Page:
Tuesday, 16 December 2014 20:35

From Hard-Times To Haute Times

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Emerging from the catwalks of the Houston, Texas fashion scene is a soft-spoken entrepreneur of fashion, with bold statements on style and culture.

Kimma Wreh is the creative mind behind TeKay Designs. As the Head Designer of the couture fashion label, Kimma specializes in creating non-traditional and multi-cultural bridal and formal wear for men, women and children. The fashions are a mix of ethnic and contemporary designs. Wreh is from the country of Liberia and is a naturalized US citizen. As a first generation immigrant, Kimma Wreh is an example of the type of persons the United States has always welcomed to it's borders. Recent comments by President Obama explain the policy our nation has taken towards immigrants. "For more than 200 years, our tradition of welcoming immigrants from around the world has given us a tremendous advantage over other nations. It's kept us youthful, dynamic, and entrepreneurial. It has shaped our character as a people with limitless possibilities." --President Barack Obama (Nov, 2014 Statement on Immigration Policy).

On the heels of New York Fashion Week 2014 where Wreh's gowns were previewed, the fashion label showcased two new collections during the Houston Fashion Week 2014 events that led to Kimma Wreh of TeKay Designs being awarded "Best Couture Designer" for the "Crown Collection" of formal gowns and "Best Bridal Designer" title for the "Queen of the Brides" gown collection. Wreh also won "Fashion Designer of the Year Award" from the Ward Educational Foundation; (A non-profit organization with a school for girls in Liberia). The Houston Fashion awards acknowleged Wreh's consistent contributions to philanthropic causes. Moreover, Kimma was awarded "2014 Top Designer of the Year" award by D-Mars Black Lifestyle Magazine. As an added recognition. Wreh received the Rising Star nomination from Fashion Group International, New York in the Accessories Category title. In 2014, R&B singer-songwriter Angie Stone, Chante Moore, and TV news anchor Deborah Duncan of "Great Day Houston" have worn TeKay Design's statement necklaces. These celebrities joined the ranks of tennis superstar Serena Williams, actress Ashley Rickards and Busy Phillips by wearing TeKay Designs.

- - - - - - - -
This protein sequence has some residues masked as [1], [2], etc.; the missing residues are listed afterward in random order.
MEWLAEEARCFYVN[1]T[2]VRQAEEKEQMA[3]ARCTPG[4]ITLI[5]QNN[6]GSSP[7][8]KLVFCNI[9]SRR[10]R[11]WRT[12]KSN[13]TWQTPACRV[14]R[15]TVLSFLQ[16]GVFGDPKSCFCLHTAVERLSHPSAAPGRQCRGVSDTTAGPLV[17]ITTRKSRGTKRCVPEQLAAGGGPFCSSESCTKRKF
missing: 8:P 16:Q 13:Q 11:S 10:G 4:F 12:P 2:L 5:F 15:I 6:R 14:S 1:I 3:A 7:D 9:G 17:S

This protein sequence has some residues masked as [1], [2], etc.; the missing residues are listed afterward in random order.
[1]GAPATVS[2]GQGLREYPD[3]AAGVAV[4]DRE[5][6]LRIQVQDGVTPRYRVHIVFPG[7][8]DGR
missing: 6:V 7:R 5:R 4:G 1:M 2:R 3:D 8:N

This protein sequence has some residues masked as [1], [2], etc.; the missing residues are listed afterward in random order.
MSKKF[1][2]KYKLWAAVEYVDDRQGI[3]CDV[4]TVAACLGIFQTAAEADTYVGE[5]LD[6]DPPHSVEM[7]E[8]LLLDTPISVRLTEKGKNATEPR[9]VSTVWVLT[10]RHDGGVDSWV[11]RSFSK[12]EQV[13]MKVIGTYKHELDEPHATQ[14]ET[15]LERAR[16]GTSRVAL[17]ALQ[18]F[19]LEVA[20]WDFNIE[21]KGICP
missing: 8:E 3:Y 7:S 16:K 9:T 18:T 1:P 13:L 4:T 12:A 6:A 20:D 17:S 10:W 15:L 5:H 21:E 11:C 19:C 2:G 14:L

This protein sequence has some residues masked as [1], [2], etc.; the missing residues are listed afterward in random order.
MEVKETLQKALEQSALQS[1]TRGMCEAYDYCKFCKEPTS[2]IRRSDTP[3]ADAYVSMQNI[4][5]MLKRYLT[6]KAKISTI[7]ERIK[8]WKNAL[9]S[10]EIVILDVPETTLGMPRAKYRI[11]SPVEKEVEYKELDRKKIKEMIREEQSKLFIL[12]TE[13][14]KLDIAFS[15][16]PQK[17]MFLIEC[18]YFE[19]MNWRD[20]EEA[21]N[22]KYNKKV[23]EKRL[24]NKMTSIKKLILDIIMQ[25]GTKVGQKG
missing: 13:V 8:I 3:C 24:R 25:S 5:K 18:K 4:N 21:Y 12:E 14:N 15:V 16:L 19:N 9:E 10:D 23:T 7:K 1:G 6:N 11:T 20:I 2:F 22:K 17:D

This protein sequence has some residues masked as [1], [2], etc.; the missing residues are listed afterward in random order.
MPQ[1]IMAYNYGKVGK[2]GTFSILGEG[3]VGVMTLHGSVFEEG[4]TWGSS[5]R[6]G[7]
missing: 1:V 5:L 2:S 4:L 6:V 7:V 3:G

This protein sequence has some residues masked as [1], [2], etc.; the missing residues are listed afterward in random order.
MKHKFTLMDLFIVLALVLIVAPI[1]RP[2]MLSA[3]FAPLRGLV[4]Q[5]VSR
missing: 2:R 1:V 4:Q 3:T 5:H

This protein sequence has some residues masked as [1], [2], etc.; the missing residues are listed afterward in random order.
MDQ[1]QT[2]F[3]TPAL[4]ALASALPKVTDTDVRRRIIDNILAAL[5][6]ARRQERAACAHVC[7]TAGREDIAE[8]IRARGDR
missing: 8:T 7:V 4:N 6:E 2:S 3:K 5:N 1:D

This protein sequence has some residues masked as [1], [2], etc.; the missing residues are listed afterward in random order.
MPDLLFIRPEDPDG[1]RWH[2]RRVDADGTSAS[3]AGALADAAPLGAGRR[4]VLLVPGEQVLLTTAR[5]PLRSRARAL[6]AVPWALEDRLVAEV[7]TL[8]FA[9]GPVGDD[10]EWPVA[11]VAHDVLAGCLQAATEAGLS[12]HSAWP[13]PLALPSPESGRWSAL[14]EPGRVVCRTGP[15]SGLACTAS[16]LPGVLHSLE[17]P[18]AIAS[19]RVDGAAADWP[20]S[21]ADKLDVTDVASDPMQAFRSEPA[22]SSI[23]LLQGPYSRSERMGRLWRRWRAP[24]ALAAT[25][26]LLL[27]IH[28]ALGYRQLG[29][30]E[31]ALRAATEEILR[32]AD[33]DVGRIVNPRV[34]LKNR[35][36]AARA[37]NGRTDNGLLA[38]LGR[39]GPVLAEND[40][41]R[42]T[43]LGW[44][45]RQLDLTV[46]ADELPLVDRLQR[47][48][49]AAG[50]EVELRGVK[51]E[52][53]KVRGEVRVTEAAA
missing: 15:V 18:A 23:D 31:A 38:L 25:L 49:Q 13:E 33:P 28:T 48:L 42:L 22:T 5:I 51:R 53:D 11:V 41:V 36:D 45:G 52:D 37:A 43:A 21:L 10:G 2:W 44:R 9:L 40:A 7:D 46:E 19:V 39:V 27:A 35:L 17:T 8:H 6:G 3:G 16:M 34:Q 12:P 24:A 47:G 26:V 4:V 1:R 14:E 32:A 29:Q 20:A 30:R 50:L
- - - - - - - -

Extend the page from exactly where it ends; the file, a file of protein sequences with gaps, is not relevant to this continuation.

Earning many accolades and celebrity endorsements throughout 2014, it appears Kimma Wreh is on easy street. "2014 has certainly been a breakout year for me. It's been very busy and exciting. It appears my hard work is beginning to pay off." explains Kimma. "It has certainly been a life of struggle for me. My humble beginnings started in my home country of Liberia where I lived a normal life until a series of military coups during the 1980's. My father was a government offical and my family had to flee our home in 1986 because the militants were causing atrocities throughout the country. These were the darkest days of my life. My family lived in fear for months. My parents were able to help me flee the country for a better life in the United States. When I arrived in the US, all I had was $100 and a small suitcase. It was a blessing to enroll in college at Howard University, however it was challenging. I successfully completed a bachelor's degree in Business Administration from Howard University. I later earned my master's degree in Business Administration from LeTourneau University. During my tenure at Howard, I began creating stylish African fashions for my personal wardrobe. After receiving numerous complements and request for custom dresses, I decided to start my business with my sister. Although my sister and I began working separate businesses, we occasionally collaborate on projects. TeKay Designs has been in operation for over 16 years now, and it's truly been a love of labor. The challenges with being a single mother and startup business gets to be hectic and exhausting. I must divide my attention between my kids, the computer, calls and meetings with customers, suppliers, event promoters, seamstresses and fit models in the same moments. Dispite the challenges, I feel blessed to have achieved what I have."